Here is a little sewing-for-a-dog project.
Sew a Dog Leash from Scraps
I don’t have a dog but I have friends and family with dogs. Who doesn’t? This can be a project for you, making a little gift for a dog owner. I’m making this leash for Larry, the cute dog of my friends Ina and Bert. It was Larry’s birthday last week :-), and I am sharing the HOW TO with you. I like to use fabric scraps for my accessory projects, you might have noticed this already :-). It is a fairly easy project. Anyone with some basic sewing skills can tackle this. Because you can use fabric leftovers, it won’t cost you much. You will probably just need to buy some interfacing and the swivel clasp to attach the leash to the neck band. I hope Larry, Ina and Bert will like the leash and you will make someone happy too (or yourself if you have a pup!). If you are ready to sew a lot of them, check out if you can make the volunteers at your local dog shelter happy with some new leashes.
The total length of this leash is 6 feet and it is ¾” inch wide.
First, gather fabric scraps. It is fun to work in matching color tones or themes like flowers or stripes or maybe in different jeans fabrics. Let your creativity flow here and think about the one you are making it for!
Cut the scraps up in 3 inch wide strips of various lengths.
The standard length for a dog leash is about 6 feet long, so that is what I am going for. Make sure you have enough strips to get to 6 feet when they are sewn together.
Cut some interfacing in 3 inch wide strips as well. You don’t need 1 long strip of 6 feet, you can just apply different shorter strips of 3 inch wide interfacing. This is another great way to use those smaller leftovers.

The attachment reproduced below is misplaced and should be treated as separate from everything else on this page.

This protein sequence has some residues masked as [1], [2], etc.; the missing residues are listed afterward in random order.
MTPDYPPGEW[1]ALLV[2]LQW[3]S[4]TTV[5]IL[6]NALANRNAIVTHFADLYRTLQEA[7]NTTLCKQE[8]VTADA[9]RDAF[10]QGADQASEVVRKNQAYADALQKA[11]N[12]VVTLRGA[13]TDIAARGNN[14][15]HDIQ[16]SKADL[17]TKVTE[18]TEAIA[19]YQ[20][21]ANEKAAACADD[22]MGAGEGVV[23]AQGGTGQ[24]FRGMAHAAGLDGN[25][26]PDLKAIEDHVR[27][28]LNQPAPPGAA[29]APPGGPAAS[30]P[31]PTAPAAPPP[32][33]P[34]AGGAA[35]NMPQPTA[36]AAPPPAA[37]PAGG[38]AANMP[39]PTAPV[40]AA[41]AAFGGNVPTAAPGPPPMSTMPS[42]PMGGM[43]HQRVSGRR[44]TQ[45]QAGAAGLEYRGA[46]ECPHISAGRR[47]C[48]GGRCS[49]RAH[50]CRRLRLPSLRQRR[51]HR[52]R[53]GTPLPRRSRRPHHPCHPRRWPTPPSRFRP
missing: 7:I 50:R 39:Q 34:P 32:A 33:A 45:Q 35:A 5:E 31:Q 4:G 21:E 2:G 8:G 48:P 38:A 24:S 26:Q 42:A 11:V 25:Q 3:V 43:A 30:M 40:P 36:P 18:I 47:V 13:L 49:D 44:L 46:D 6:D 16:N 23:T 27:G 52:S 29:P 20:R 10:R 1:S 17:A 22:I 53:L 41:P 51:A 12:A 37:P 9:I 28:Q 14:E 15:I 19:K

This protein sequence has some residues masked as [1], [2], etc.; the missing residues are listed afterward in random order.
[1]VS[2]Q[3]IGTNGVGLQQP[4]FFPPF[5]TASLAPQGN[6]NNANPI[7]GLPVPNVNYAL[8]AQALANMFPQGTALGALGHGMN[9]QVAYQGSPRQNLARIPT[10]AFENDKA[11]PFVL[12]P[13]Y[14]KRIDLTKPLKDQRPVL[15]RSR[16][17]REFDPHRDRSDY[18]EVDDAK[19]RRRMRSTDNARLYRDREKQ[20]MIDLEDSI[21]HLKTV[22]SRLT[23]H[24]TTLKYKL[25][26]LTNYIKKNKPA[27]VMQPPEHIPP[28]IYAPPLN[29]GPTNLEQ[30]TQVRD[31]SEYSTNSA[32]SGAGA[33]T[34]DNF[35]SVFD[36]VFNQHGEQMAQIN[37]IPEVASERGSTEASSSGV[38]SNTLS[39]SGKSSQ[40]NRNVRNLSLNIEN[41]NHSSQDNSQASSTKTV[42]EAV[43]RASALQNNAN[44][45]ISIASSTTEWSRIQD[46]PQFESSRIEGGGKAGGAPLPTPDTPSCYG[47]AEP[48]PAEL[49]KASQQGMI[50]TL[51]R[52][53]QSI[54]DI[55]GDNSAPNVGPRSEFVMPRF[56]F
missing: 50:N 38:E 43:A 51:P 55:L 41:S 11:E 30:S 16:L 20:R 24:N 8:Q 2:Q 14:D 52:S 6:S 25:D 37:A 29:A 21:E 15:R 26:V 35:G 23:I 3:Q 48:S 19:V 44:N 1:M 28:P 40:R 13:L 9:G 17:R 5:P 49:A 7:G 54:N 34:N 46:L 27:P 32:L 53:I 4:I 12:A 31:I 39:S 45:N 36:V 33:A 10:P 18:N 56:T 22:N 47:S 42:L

Clip or pin the pieces together at the short ends.
Sew them together with a ⅜ inch seam allowance. I used the magnetic seam guide to get consistent seams. Cut off the thread ends. Press open all the seams with your hot iron.
Add the fusible interfacing on the wrong side of the strip. You don’t need 1 long strip of 6 feet, you can just apply different shorter strips of 3 inch wide and overlap them a little. Make sure that you leave about ⅜ inch at each end without interfacing.
Now iron the fabric strip as if it were bias tape. Iron the strip in half and then iron the edges in toward the center.
To finish the 2 edges neatly, unfold the ironing, put the 2 right sides together, folding the strip in half lengthwise. Now you can stitch across the strip, just next to the interfacing. Do this on both short ends of the strip. Turn the strip back with right sides on the outside and tuck in the 2 folded long edges. The little blue stick in the pictures is the Magic Wand. It helps to push out corners.
To topstitch the strap, use a heavy duty needle and if you have one, attach a walking foot onto your machine as the strap can be rather bulky. If you are using a regular foot, the Bulky Seam Jumper is a great help too. You can find it in our store. It helps you to sew over the humps of bulky seams. Edgestitch at ⅛” along both long edges. I’m using stitch length 3 which is nice for topstitching.
At one end, fold the strap over by 6 to 8 inch to make the handle. Then fold the raw end under and sew a little square or rectangle on the strap to hide the raw edge and secure the handle.
The swivel clasp
Slide the clasp through the other end of the leash, fold the raw edge under and sew another square to secure it.
Your dog leash is ready!
It is easy to adapt the size of this leash, make it wider, or make it longer. There are no difficult calculations. You can even use the same method if you need to make straps for a bag!
If your dog has pulls his leash hard when you go for a walk, make sure you use heavy duty thread or reinforce the seams with and extra row of stitching or topstitch the seams on both sides.
Have a nice day!
Any questions? Just pop me an email email@example.com and I’ll be happy to help.
To download the PDF file of this HOW TO, click here